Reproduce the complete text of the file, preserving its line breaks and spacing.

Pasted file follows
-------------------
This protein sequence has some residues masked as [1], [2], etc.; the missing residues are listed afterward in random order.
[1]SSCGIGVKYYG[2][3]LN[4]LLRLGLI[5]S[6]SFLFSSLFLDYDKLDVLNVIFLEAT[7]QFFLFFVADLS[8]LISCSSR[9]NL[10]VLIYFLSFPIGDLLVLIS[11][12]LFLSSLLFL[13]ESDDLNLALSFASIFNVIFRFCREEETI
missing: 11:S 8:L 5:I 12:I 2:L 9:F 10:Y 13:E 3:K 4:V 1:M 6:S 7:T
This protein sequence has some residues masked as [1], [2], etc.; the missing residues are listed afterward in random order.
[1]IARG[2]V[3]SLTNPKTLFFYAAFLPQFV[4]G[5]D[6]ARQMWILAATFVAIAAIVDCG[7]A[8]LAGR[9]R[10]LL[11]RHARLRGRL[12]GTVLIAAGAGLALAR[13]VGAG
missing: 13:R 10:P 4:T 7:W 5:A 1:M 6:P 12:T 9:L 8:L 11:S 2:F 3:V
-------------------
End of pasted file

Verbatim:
This protein sequence has some residues masked as [1], [2], etc.; the missing residues are listed afterward in random order.
[1]SSCGIGVKYYG[2][3]LN[4]LLRLGLI[5]S[6]SFLFSSLFLDYDKLDVLNVIFLEAT[7]QFFLFFVADLS[8]LISCSSR[9]NL[10]VLIYFLSFPIGDLLVLIS[11][12]LFLSSLLFL[13]ESDDLNLALSFASIFNVIFRFCREEETI
missing: 11:S 8:L 5:I 12:I 2:L 9:F 10:Y 13:E 3:K 4:V 1:M 6:S 7:T
This protein sequence has some residues masked as [1], [2], etc.; the missing residues are listed afterward in random order.
[1]IARG[2]V[3]SLTNPKTLFFYAAFLPQFV[4]G[5]D[6]ARQMWILAATFVAIAAIVDCG[7]A[8]LAGR[9]R[10]LL[11]RHARLRGRL[12]GTVLIAAGAGLALAR[13]VGAG
missing: 13:R 10:P 4:T 7:W 5:A 1:M 6:P 12:T 9:L 8:L 11:S 2:F 3:V